Half Pints Brewing Co. (Winnipeg, MB)

If there’s one Canadian craft brewery to seek out solely for its name, it’s Half Pints. Not only is it oh-so clever, but its beer is really kick-ass. The Little Scrapper IPA is arguably one of the best IPAs around, which is not surprising, as the brewers are self-proclaimed hopheads. Even more impressive is that Half Pints is the only craft brewery in Manitoba. Where there’s a will (or, a couple of beer-loving, hop-head kids with a little determination), there’s a way.

Cool Beer Brewing Co. (Toronto, ON)

You guys, it’s called Cool Beer. Do we really have to elaborate? Okay we’ll elaborate a little bit. Its most well-known brew is the Millennium Buzz Hemp Beer, a North American-style amber lager. Did we mention it’s a hemp-based brew that uses only the finest B.C. hemp [enter B.C. pot-related joke here], Alberta malt, and German hops? Not only has this beer won numerous awards, but it’s one of a kind, which makes this brewery worthy of a visit.

Garrison Brewing (Halifax, NS)

Garrison first came about in 1997 when it introduced craft beer to Nova Scotia with its Irish Red ale. Now, it has seven year-round brews, including the original Irish Red ale, Tall Ship amber, Nut Brown ale, Hop Yard pale dry-hopped ale, Raspberry Wheat ale, an IPA, and an Unfiltered Imperial IPA. As Garrison is not inclined to do anything half-assed, it also brews an assortment of specialty and seasonal beers, collaborative products, a gluten-free Blonde Ale, and four craft sodas. There’s a mouthful, eh? A delicious, delicious mouthful.

YellowBelly Brewery (St. John's, NFLD)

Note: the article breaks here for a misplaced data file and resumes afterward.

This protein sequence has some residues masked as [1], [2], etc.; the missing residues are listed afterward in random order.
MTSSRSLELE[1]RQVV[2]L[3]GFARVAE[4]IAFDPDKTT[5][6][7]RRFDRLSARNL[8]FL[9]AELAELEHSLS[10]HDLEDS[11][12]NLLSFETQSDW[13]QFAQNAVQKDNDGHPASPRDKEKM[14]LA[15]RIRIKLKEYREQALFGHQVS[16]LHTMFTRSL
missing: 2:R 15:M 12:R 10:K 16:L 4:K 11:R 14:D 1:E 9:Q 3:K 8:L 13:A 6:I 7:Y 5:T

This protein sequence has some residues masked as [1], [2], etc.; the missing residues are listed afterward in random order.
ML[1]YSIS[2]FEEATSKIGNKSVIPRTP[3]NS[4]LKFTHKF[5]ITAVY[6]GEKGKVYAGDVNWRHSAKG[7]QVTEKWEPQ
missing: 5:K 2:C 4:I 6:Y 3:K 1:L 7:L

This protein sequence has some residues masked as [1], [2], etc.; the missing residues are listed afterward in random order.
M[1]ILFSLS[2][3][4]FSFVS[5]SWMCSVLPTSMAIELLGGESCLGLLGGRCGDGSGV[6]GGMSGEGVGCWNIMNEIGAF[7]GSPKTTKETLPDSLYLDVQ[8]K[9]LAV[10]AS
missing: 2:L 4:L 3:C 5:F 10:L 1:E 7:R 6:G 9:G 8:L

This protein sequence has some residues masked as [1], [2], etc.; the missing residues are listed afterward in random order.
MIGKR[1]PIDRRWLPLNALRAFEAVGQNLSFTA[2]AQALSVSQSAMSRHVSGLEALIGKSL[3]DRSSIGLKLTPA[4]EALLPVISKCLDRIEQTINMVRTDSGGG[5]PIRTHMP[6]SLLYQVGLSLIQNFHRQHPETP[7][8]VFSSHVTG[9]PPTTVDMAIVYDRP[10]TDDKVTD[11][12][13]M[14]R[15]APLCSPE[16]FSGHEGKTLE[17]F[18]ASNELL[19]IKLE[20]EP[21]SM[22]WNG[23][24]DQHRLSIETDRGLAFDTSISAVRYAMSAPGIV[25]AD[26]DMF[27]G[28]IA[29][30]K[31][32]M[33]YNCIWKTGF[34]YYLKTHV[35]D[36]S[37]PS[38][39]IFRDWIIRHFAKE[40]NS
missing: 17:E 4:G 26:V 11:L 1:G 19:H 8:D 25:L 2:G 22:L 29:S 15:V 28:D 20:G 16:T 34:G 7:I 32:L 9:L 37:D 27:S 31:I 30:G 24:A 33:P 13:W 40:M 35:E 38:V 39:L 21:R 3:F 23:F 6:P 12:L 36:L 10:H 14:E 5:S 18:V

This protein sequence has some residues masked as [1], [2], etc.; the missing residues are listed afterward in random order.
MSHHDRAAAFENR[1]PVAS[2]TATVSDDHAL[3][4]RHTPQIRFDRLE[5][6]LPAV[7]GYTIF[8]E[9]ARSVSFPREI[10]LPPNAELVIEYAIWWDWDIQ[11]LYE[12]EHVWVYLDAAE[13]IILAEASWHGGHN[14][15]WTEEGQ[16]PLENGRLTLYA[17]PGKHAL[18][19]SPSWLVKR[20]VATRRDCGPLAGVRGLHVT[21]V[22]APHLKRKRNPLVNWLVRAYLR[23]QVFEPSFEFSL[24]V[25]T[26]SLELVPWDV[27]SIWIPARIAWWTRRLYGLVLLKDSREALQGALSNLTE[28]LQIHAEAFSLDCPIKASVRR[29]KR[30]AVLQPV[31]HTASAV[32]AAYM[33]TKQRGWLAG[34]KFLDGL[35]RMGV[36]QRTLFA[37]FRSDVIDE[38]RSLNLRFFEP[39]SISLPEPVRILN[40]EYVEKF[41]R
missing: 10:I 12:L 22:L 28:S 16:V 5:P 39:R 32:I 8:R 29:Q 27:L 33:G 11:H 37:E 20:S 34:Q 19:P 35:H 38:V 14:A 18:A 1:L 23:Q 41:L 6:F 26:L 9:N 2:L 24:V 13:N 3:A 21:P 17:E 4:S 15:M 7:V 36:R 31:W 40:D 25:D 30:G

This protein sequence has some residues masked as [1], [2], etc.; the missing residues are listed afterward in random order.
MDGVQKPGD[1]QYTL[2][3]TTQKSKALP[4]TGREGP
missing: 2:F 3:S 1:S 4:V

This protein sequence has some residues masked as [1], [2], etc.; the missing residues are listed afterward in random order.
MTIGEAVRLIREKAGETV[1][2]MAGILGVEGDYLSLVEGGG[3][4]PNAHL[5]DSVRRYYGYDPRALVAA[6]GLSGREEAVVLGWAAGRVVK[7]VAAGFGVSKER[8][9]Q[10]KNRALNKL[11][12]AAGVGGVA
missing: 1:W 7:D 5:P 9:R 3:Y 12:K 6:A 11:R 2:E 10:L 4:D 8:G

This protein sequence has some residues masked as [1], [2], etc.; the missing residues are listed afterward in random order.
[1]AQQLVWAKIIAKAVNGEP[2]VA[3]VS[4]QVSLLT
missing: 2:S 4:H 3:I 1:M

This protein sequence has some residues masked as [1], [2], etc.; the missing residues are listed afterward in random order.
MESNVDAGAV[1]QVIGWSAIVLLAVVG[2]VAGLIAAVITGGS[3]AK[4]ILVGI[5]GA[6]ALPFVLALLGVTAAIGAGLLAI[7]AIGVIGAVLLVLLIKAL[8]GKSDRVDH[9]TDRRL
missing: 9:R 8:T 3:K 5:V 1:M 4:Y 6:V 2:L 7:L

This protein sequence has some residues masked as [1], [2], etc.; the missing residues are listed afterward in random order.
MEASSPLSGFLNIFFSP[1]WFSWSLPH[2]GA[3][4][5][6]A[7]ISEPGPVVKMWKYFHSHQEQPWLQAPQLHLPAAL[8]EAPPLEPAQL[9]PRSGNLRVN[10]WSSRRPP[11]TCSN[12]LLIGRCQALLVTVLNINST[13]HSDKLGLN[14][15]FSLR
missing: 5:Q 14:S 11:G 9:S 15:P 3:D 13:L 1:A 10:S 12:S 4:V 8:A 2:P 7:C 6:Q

YellowBelly is situated in a building originally constructed in 1725, one of the oldest buildings in North America. It’s also where the Great Fire of 1892 was finally extinguished, making it the most bad-ass brewery in the country. Wait. It gets better.

YellowBelly’s brewmaster, Liam McKenna, is serious business. He hails from Scotland, is a trained microbiologist, and made beer in Dublin that was so good it pissed Guinness off to the point that it paid local pubs not to stock it. Do we really need to tell you more? Okay, we will. It has four regular brews on hand: the Fighting Irish Red, St. John’s stout, Wexford Wheat, and YellowBelly pale ale, along with a handful of seasonal beers. They’re only available at the brewery and at select Newfoundland liquor stores, so we’re pretty sure a trip out East is in order.

Microbrasserie à l’abri de la Tempête (Magdalen Islands, QC)

Located just steps from the beach is Microbrasserie à l’abri de la Tempête, a small French brewery that makes just a handful of beers, but makes them well. The ingredients used include locally malted barley, fresh flowers, marine algae, and herbs, giving each brew a distinctly local flavour.

A couple of the most popular varieties are Écume, a rustic lager with light salt and vegetable notes, and La TerreFerme, an amber beer rich with a hoppy, floral aroma and flavour. It’s worth the journey to these remote islands just for the beer.